Loh mai kai is a popular snack served at Chinese dim sum. Made with flavoured glutinous rice, topped with delicious chicken chunks, fried shiitake mushroom and sliced Chinese sausages, this homemade version is easy to make and always turns out amazing!
If you love Chinese dim sum, you’ve probably seen or tasted a popular snack called loh mai kai. Literally translated, it is steamed glutinous rice with chicken.
Loh mai kai is sticky, moist, rich with varying textures of the ingredients steamed together with the rice. Ultimately, it is very delicious!
Often times, the dim sum dish you see in Chinese restaurants are wrapped and steamed with tasty ingredients including minced pork, dried shrimp, chestnuts, gingko nuts, beans and even salted egg.
So in spite of its name, chicken is not necessarily the only ingredient with rice. Loh mai kai can be as simple or as elaborate as you wish.
The signature appearance is the lotus leaf used to wrap the rice mixture. When steamed, the lotus leaf imparts a unique aroma and flavour into the rice.
Definitely not to be missed when you are having dim sum in a restaurant!
Easy-to-make loh mai kai
Here, I’m sharing an easy and delicious homemade loh mai kai that does away with any kind of wrapping. Keeping it as simple as I can!
Anyone can make this at home and you won’t need any special equipment. In fact, once you’ve had a taste of homemade, you probably will want to make this again and again.
The best thing about making loh mai kai from scratch is that you can control the quality of the ingredients, as well as the seasonings and flavourings.
One issue I have with store-bought variety is that those tend to taste quite processed and often, a little too salted for my taste.
Having said that, after you try this recipe, please feel free to make it your own and adjust the seasonings. Some of us enjoy the glutinous rice in loh mai kai really soft, sticky and super compact, others may like their rice more loose, and not overly sticky.
My suggestion is to try this recipe as is if you’re making it for the very first time. Then decide what you’d like to tweak differently for next time.
Equipment you’ll need
The good news is that you don’t need special equipment to prepare loh mai kai at home. Here’s what you need:
- Wok or skillet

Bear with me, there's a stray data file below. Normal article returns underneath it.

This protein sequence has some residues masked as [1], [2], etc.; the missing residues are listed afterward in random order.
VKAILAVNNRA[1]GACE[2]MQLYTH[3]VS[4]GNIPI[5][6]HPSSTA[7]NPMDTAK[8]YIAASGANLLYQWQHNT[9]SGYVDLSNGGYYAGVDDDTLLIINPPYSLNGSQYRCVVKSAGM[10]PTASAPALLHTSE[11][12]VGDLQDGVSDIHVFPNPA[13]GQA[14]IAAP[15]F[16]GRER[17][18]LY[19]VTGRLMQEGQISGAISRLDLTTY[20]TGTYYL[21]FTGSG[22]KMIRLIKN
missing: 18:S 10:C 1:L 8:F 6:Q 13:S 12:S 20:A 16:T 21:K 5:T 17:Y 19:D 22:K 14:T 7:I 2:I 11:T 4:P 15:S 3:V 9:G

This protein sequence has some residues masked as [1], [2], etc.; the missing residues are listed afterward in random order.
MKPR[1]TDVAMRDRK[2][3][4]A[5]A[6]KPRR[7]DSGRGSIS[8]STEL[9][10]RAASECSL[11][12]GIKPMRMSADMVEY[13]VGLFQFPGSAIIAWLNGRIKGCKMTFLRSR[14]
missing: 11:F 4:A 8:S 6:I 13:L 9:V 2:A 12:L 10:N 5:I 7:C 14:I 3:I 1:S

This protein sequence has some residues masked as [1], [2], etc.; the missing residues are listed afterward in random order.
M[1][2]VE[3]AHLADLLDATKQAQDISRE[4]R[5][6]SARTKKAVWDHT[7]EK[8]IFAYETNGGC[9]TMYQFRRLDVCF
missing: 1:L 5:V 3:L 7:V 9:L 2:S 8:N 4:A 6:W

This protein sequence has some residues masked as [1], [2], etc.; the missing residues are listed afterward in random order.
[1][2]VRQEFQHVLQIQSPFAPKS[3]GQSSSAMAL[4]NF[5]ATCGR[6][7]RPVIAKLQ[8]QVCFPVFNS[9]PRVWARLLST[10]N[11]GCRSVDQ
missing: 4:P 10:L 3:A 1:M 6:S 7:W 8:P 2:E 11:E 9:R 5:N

- Steaming equipment – bamboo steamer, metal steamer, or a wok with lid and a steaming rack
- Heatproof metal or glass bowls or disposable aluminium foil cups
Ingredients for making loh mai kai
Today, we enjoy loh mai kai as an amazingly delicious dish because of the masterful skills of Chinese cooks who have created this dim sum specialty.
These cooks have excelled in their use of food ingredients, sauces and spices, seasonings as well as flavourings to create the unique and defining flavours of loh mai kai.
Here are the ingredients (try not to skip any!):
- Glutinous rice
- Boneless chicken, preferably thigh meat (more tasty!)
- Dried Chinese or shiitake mushrooms
- Chinese sausage
- Asian sauces, namely oyster sauce, light soy sauce, and dark soy sauce
- Sesame oil
- Chinese wine
- Ginger juice
- Five-spice powder
- Ground pepper and salt
- Chicken stock or water
Step-by-step: How to prepare loh mai kai
So we’re going to be in for a couple of hours making this from start to end. And I’m excited to get started with you!
Step 1: Marinate the chicken
Since we’ll need to let the chicken marinate for an hour, I start with this first as we’ll have ample time to get through the rest of the preparation.
When it comes to choice of cut, boneless chicken thigh meat (skin on) is my favourite. It’s more succulent and the oils from skin and fat also add flavour.
Go ahead and dice the meat into 1 1/2-cm (1/2-inch) cubes or chunks. Add the marinade ingredients and mix thoroughly. Cover with cling wrap and set aside.
Step 2: Pre-steam (or pre-soak) the glutinous rice
Typically, when cooking with glutinous rice, its recommended that you soak the rice in some warm water for at least 2 hours. However, here we are going to use a quicker method of steaming the rice in under an hour instead of soaking.
I like to use a bamboo steamer for this because I can set it over my largest stock pot filled with enough water to last 45 minutes to an hour of steaming.
I’ve also lined the base with fine cheesecloth mesh (or baking paper). It just makes it a lot easier to scoop out the rice later.